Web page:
Nvidia is bad-mouthing its competition in an attempt to persuade graphics card retailers from stocking rival products, if what purports to be a secret Nvidia presentation, leaked onto the Web, is to be believed.
The presentation focuses on the recently released Kyro 2 graphics chip. STMicroelectronics announced volume production of the part earlier this month, and said that board maker Guillemot would be offering it under its Hercules brand.
Kyro 2 is a licensed version of Imagination Technologies' PowerVR graphics accelerator. And that's one of the many problems Nvidia appears to have with it. Kyro 2 is "designed by committee with an unproven record", the presentation claims.
We're not sure we'd agree with that. The PowerVR family has been highly rated in the past - it was chosen by Sega for the Dreamcast console - and STMicro is a proven chip maker, though we note Nvidia drags up its ill-fated 6x86 and Transputer products in an attempt to suggest it isn't.
The Nvidia document also claims the Kyro 2 only supports 2x AGP, which is incorrect - according to Imagination, it supports 4x - but most of what the document alleges is true - sort of. Essentially, it spins the data to suggest flaws and failings with Kyro 2 and stress the superiority of its own GeForce 2 MX part.
So, it says Kyro 2 is simply a "beefed up" version of its predecessor. That's certainly true - the two chips are functionally identical, but fabbed at 0.18 micron and clocked to a higher speed, 175MHz. But given that the Kyro 2 is a budget-priced part - Hercules boards cost $149 - aimed at the mass market, not the high-end, that doesn't matter.
Another case in point: Nvidia notes Kyro 2's lack of a hardware transform and lighting engine, and lists a stack of titles that "use" that method of acceleration. Sure they do, but they also work perfectly well without it, and, as we've said, since Kyro 2 isn't intended to be a cutting edge graphics chip, lack of hardware T&L support isn't exactly an issue.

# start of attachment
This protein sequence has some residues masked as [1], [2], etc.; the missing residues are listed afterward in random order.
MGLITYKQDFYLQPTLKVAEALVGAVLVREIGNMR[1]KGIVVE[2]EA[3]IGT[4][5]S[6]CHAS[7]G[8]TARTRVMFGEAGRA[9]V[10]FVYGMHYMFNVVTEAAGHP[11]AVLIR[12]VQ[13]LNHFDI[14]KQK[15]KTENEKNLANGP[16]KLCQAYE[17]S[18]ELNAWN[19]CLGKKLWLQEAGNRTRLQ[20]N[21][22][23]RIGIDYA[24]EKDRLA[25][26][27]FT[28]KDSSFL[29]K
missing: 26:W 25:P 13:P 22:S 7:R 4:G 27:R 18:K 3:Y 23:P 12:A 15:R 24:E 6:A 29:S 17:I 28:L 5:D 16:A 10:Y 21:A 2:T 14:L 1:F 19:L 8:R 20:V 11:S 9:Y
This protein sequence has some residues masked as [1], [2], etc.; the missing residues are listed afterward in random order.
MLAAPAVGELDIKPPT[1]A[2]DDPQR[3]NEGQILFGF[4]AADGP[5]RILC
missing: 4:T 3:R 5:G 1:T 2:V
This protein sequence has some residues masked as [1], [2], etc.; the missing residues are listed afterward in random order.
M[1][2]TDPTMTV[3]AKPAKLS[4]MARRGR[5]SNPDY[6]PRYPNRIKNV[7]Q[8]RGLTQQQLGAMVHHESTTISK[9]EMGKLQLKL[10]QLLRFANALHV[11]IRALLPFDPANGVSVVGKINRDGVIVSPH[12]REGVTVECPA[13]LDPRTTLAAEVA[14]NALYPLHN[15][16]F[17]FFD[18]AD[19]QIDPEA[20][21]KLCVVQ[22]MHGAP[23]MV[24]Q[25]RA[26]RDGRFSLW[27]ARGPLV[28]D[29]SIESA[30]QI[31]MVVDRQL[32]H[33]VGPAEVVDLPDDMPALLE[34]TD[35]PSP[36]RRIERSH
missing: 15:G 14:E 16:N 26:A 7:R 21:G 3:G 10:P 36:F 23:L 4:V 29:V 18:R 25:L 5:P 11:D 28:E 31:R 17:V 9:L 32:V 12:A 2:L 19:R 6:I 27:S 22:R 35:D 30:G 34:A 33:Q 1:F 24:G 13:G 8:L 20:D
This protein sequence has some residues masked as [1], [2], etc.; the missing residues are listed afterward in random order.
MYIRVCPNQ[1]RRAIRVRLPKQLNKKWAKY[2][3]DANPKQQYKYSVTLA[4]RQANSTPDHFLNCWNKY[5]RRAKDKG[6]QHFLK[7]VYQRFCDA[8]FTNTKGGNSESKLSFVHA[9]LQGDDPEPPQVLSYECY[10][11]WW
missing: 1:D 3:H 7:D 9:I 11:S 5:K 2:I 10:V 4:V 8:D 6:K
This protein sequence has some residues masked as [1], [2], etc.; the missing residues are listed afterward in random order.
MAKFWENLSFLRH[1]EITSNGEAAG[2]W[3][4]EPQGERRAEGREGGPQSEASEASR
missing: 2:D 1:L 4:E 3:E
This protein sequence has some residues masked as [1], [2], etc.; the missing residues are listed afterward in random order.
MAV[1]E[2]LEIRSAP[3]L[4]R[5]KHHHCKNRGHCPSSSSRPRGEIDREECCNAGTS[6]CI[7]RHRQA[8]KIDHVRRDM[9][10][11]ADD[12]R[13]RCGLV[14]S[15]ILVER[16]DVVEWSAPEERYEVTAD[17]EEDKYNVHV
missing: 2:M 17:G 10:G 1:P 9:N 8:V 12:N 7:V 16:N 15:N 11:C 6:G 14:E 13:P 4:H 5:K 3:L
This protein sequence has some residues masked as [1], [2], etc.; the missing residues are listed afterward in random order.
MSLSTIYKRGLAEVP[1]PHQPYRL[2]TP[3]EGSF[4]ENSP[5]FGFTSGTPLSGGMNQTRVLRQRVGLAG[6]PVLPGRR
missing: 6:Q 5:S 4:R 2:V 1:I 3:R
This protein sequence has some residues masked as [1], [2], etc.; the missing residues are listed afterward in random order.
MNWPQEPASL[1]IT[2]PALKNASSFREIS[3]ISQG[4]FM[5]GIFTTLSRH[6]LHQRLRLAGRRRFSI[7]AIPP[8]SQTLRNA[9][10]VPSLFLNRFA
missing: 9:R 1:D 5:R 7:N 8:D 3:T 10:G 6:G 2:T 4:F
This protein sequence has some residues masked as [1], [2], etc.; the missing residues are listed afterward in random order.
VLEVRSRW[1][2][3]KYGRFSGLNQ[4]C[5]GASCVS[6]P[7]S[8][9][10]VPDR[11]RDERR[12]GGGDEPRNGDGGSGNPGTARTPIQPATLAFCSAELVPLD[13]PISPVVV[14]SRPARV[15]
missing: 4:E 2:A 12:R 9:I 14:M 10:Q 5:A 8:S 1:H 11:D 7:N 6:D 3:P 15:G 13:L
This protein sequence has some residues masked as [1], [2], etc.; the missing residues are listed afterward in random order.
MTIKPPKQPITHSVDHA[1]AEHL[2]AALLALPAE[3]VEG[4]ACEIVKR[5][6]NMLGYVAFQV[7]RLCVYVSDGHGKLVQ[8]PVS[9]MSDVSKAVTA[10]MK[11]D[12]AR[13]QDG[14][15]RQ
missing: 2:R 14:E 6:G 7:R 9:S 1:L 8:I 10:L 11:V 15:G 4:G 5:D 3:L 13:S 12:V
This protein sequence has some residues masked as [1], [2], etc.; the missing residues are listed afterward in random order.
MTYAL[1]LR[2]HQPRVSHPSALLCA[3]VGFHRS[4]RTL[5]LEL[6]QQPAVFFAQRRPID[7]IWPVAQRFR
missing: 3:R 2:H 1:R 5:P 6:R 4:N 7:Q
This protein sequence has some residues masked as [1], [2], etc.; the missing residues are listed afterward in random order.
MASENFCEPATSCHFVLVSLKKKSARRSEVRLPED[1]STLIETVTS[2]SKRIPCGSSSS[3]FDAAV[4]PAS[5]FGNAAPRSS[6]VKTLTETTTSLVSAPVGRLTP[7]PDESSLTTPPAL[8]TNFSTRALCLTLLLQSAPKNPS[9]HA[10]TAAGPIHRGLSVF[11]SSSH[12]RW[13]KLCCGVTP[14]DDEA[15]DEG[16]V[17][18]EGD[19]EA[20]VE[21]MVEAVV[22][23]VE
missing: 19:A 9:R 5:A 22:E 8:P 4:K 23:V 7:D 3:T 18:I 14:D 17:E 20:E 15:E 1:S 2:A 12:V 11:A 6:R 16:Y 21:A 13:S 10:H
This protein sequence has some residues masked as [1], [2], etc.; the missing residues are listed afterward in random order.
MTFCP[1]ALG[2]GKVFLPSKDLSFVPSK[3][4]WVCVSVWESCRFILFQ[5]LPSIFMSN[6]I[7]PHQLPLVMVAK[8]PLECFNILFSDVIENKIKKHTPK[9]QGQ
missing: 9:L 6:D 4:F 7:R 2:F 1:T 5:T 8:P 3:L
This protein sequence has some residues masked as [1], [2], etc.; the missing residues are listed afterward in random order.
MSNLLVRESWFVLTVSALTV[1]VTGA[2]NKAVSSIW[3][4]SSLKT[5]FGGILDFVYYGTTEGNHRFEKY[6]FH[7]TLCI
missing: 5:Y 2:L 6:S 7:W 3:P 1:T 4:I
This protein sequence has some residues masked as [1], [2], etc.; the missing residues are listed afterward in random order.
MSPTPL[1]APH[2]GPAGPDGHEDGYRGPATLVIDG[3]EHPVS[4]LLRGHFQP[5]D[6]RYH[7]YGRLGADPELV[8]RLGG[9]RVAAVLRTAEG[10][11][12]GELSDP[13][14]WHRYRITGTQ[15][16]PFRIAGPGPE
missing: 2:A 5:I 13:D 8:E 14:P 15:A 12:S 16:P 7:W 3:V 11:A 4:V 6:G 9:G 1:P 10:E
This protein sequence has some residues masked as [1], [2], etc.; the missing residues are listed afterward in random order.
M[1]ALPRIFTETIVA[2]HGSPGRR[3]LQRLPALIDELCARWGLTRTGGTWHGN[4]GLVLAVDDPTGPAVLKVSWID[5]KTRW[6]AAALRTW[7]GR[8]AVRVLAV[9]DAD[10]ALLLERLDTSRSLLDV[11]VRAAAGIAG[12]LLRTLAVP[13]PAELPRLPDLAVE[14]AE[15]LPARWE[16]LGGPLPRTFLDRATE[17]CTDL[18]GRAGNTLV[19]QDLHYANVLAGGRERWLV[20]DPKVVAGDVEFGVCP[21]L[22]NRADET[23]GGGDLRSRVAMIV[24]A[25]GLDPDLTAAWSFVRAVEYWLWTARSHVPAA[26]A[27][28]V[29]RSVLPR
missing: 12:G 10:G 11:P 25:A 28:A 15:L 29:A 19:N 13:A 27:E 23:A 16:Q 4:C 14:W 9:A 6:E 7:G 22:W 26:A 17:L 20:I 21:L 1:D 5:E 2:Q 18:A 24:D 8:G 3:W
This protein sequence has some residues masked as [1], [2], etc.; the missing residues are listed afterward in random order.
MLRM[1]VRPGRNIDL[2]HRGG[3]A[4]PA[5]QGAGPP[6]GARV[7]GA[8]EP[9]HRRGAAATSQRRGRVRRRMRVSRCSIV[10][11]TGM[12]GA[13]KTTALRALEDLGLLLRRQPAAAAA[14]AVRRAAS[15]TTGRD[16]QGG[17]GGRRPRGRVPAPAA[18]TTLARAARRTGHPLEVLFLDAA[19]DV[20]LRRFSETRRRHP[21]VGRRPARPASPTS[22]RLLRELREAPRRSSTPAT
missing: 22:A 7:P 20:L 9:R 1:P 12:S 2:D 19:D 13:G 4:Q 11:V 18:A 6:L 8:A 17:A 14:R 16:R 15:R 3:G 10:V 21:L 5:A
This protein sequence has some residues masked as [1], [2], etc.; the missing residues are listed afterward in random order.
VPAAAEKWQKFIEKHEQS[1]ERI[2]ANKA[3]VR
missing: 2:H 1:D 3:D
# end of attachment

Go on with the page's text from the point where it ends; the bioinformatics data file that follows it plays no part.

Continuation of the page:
Nvidia also cites negative comments from well-known hardware review sites, such as Anandtech and Sharky Extreme. An old trick this, as the positive comments from the same reviews appearing on the STMicro and Hercules Web sites show.
Says the presentation: "Buying Kyro 2 is a risk – and when cards and PCs get returned it damages your finances and your reputation." The latter part of the sentence is certainly true, and the Nvidia clearly hopes that the reader will associate Kyro 2 with just such a loss of reputation. But you'll note that it's careful not to say so explicitly.
There is an issue with full DirectX 8 support, but that applies to almost all graphics chips out there, including some of Nvidia's own. So it seems a tad unfair to single out Kyro 2 for attention. Ditto for how well is accelerates future games - that's always an issue, whatever card you possess.
You can find a full point-by-point rebuttal of the presentation's claims here.
All of this shows that, if the document is genuine, Nvidia is worried about this low-cost competitor. But, as it itself points out, Nvidia and GeForce are rather better-known brands than Kyro, though Hercules is well known (which is probably why the presentation refers to Guillemot and not its board brand).
Of course, Nvidia has every right to point out why its products are better than a rival's, but it's rather poor to rely on dissing them directly, and the company does seem to have overstepped the mark a bit here. Particularly since its market lead is hardly threatened by the rival part. As one reader put it: "Nvidia gets more like Intel every day." ®